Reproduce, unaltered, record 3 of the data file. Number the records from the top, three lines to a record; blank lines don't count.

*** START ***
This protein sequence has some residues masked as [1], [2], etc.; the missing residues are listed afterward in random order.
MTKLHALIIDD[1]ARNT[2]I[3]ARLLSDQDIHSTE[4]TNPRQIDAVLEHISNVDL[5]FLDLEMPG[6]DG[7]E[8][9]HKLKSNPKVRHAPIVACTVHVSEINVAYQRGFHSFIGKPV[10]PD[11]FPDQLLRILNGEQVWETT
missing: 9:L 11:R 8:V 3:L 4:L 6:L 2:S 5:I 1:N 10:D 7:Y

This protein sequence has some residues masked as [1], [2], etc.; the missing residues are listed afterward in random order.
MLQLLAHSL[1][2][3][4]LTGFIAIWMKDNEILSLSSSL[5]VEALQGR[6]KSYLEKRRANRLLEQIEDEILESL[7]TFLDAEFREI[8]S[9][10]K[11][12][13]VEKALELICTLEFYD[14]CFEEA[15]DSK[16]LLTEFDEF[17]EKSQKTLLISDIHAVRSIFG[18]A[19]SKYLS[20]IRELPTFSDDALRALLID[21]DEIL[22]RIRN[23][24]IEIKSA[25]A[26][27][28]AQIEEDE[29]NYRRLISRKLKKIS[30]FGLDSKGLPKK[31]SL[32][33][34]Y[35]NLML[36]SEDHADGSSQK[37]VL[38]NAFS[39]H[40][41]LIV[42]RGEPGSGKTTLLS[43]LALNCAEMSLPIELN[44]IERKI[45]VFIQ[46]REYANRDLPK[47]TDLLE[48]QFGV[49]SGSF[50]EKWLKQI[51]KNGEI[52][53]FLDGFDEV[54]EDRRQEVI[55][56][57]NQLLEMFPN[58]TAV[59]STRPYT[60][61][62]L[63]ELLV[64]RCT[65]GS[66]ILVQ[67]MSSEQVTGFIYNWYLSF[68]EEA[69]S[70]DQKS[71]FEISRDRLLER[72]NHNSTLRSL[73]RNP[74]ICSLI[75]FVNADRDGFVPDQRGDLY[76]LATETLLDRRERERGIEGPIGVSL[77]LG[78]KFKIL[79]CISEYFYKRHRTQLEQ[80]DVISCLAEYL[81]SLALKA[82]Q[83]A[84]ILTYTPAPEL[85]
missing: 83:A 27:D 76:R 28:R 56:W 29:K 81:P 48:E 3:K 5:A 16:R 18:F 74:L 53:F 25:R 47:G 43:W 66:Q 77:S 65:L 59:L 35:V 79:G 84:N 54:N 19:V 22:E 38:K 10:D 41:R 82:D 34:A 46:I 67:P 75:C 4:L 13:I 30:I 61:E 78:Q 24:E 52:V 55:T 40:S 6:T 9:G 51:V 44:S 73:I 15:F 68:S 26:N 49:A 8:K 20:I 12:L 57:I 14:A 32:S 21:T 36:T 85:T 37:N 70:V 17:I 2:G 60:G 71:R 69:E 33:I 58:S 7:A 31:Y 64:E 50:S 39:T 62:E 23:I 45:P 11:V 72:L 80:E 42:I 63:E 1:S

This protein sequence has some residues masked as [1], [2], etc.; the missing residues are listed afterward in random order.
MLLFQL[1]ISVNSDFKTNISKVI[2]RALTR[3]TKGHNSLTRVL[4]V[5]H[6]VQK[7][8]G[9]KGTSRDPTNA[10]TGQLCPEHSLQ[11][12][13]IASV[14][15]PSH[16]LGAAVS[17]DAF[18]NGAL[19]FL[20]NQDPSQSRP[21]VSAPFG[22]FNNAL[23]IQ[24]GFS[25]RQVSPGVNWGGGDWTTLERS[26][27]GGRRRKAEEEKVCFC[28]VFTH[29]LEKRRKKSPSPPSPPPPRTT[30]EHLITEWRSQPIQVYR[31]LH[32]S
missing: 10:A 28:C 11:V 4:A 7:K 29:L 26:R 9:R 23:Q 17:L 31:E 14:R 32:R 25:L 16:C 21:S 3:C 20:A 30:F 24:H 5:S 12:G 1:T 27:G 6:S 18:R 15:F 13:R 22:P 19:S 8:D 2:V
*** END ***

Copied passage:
This protein sequence has some residues masked as [1], [2], etc.; the missing residues are listed afterward in random order.
MLLFQL[1]ISVNSDFKTNISKVI[2]RALTR[3]TKGHNSLTRVL[4]V[5]H[6]VQK[7][8]G[9]KGTSRDPTNA[10]TGQLCPEHSLQ[11][12][13]IASV[14][15]PSH[16]LGAAVS[17]DAF[18]NGAL[19]FL[20]NQDPSQSRP[21]VSAPFG[22]FNNAL[23]IQ[24]GFS[25]RQVSPGVNWGGGDWTTLERS[26][27]GGRRRKAEEEKVCFC[28]VFTH[29]LEKRRKKSPSPPSPPPPRTT[30]EHLITEWRSQPIQVYR[31]LH[32]S
missing: 10:A 28:C 11:V 4:A 7:K 29:L 26:R 9:R 23:Q 17:L 31:E 14:R 32:R 25:L 16:C 21:S 3:C 20:A 30:F 24:H 5:S 12:G 1:T 27:G 6:S 18:R 15:F 13:R 22:P 19:S 8:D 2:V